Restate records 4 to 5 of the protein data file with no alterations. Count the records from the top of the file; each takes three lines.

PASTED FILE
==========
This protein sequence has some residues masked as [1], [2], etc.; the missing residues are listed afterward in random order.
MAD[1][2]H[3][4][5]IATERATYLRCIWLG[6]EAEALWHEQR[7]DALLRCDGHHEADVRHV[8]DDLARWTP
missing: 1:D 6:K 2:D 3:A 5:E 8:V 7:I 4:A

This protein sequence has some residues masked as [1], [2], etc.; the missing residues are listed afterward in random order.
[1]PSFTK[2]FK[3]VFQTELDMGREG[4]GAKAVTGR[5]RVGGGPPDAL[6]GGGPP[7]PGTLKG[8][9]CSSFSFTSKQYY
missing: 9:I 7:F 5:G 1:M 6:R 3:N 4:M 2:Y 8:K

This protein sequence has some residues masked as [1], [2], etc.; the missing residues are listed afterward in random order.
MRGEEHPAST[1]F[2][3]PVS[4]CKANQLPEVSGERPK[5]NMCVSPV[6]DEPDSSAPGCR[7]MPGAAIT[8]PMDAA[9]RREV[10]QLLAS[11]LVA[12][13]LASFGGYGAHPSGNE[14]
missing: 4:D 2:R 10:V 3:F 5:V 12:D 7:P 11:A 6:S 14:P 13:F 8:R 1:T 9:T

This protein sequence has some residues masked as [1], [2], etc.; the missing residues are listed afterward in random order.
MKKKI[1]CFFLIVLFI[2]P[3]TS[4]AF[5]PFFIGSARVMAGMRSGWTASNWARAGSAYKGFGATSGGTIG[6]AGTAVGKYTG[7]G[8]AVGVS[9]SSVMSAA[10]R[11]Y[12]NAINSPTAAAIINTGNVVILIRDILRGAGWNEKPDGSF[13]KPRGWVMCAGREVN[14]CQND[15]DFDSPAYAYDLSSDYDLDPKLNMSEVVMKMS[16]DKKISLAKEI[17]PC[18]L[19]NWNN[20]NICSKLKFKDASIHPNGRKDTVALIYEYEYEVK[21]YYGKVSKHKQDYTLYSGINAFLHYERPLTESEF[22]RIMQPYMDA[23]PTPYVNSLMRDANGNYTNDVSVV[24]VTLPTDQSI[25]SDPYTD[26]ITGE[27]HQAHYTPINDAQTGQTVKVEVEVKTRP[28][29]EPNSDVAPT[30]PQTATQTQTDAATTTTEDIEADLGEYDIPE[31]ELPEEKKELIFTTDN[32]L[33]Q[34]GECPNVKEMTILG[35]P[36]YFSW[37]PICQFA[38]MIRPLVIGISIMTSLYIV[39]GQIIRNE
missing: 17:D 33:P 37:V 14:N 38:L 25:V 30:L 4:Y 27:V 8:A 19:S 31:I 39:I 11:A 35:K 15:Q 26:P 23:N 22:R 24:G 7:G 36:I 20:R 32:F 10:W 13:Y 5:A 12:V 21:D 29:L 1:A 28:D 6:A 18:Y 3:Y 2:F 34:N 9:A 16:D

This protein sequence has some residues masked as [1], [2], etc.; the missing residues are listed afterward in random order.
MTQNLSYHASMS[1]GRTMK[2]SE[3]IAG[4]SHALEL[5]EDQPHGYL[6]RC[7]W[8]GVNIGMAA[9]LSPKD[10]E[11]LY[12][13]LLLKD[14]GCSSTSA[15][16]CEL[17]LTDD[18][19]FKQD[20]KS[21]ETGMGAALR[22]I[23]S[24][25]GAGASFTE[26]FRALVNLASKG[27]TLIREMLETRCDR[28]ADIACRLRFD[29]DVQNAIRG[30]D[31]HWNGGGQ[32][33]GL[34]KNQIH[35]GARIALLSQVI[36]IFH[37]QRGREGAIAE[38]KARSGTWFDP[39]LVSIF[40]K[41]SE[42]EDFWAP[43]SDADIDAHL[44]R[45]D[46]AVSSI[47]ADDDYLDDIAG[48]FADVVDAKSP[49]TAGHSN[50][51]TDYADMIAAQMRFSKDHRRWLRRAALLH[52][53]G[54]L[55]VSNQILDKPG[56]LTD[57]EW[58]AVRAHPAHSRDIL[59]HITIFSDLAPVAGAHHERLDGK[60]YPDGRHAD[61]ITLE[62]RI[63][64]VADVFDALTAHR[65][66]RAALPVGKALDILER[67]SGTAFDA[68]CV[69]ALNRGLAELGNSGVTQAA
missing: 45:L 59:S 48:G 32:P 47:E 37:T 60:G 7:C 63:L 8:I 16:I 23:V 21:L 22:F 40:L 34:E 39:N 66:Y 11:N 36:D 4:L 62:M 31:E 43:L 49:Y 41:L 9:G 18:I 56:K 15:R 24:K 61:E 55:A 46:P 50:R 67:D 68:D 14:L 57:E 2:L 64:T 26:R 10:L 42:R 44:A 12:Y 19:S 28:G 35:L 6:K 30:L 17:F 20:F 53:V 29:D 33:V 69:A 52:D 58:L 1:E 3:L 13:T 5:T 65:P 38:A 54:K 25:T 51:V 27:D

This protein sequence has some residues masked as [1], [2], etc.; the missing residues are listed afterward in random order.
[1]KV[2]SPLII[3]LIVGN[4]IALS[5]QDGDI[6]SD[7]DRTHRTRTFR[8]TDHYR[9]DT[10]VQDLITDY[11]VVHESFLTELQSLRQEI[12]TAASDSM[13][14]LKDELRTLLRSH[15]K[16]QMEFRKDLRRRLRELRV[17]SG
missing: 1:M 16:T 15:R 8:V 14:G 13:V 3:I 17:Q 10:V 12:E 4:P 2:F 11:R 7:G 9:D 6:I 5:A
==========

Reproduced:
This protein sequence has some residues masked as [1], [2], etc.; the missing residues are listed afterward in random order.
MKKKI[1]CFFLIVLFI[2]P[3]TS[4]AF[5]PFFIGSARVMAGMRSGWTASNWARAGSAYKGFGATSGGTIG[6]AGTAVGKYTG[7]G[8]AVGVS[9]SSVMSAA[10]R[11]Y[12]NAINSPTAAAIINTGNVVILIRDILRGAGWNEKPDGSF[13]KPRGWVMCAGREVN[14]CQND[15]DFDSPAYAYDLSSDYDLDPKLNMSEVVMKMS[16]DKKISLAKEI[17]PC[18]L[19]NWNN[20]NICSKLKFKDASIHPNGRKDTVALIYEYEYEVK[21]YYGKVSKHKQDYTLYSGINAFLHYERPLTESEF[22]RIMQPYMDA[23]PTPYVNSLMRDANGNYTNDVSVV[24]VTLPTDQSI[25]SDPYTD[26]ITGE[27]HQAHYTPINDAQTGQTVKVEVEVKTRP[28][29]EPNSDVAPT[30]PQTATQTQTDAATTTTEDIEADLGEYDIPE[31]ELPEEKKELIFTTDN[32]L[33]Q[34]GECPNVKEMTILG[35]P[36]YFSW[37]PICQFA[38]MIRPLVIGISIMTSLYIV[39]GQIIRNE
missing: 17:D 33:P 37:V 14:N 38:L 25:V 30:L 4:Y 27:V 8:A 19:S 31:I 39:I 11:A 35:K 15:Q 26:P 23:N 22:R 24:G 7:G 36:I 20:R 32:F 10:W 13:Y 5:A 12:V 21:D 29:L 1:A 28:D 6:A 18:Y 3:Y 2:F 34:N 9:A 16:D

This protein sequence has some residues masked as [1], [2], etc.; the missing residues are listed afterward in random order.
MTQNLSYHASMS[1]GRTMK[2]SE[3]IAG[4]SHALEL[5]EDQPHGYL[6]RC[7]W[8]GVNIGMAA[9]LSPKD[10]E[11]LY[12][13]LLLKD[14]GCSSTSA[15][16]CEL[17]LTDD[18][19]FKQD[20]KS[21]ETGMGAALR[22]I[23]S[24][25]GAGASFTE[26]FRALVNLASKG[27]TLIREMLETRCDR[28]ADIACRLRFD[29]DVQNAIRG[30]D[31]HWNGGGQ[32][33]GL[34]KNQIH[35]GARIALLSQVI[36]IFH[37]QRGREGAIAE[38]KARSGTWFDP[39]LVSIF[40]K[41]SE[42]EDFWAP[43]SDADIDAHL[44]R[45]D[46]AVSSI[47]ADDDYLDDIAG[48]FADVVDAKSP[49]TAGHSN[50][51]TDYADMIAAQMRFSKDHRRWLRRAALLH[52][53]G[54]L[55]VSNQILDKPG[56]LTD[57]EW[58]AVRAHPAHSRDIL[59]HITIFSDLAPVAGAHHERLDGK[60]YPDGRHAD[61]ITLE[62]RI[63][64]VADVFDALTAHR[65][66]RAALPVGKALDILER[67]SGTAFDA[68]CV[69]ALNRGLAELGNSGVTQAA
missing: 45:L 59:S 48:G 32:P 47:E 37:T 60:G 7:C 63:L 8:I 16:I 23:V 21:L 22:F 40:L 34:E 39:N 66:Y 11:N 36:D 4:L 62:M 31:E 43:L 49:Y 41:L 9:G 18:I 56:K 15:R 24:K 61:E 55:A 46:P 50:R 67:D 68:D 14:L 57:E 2:L 64:T 26:R 10:L 42:R 44:A 12:Y 19:S 28:G 35:L 6:K 30:L 17:F 20:F 53:V 29:D 33:V 69:A 52:D 58:L 1:E 3:L 13:T 5:T 65:P 38:A 54:K 25:T 51:V 27:D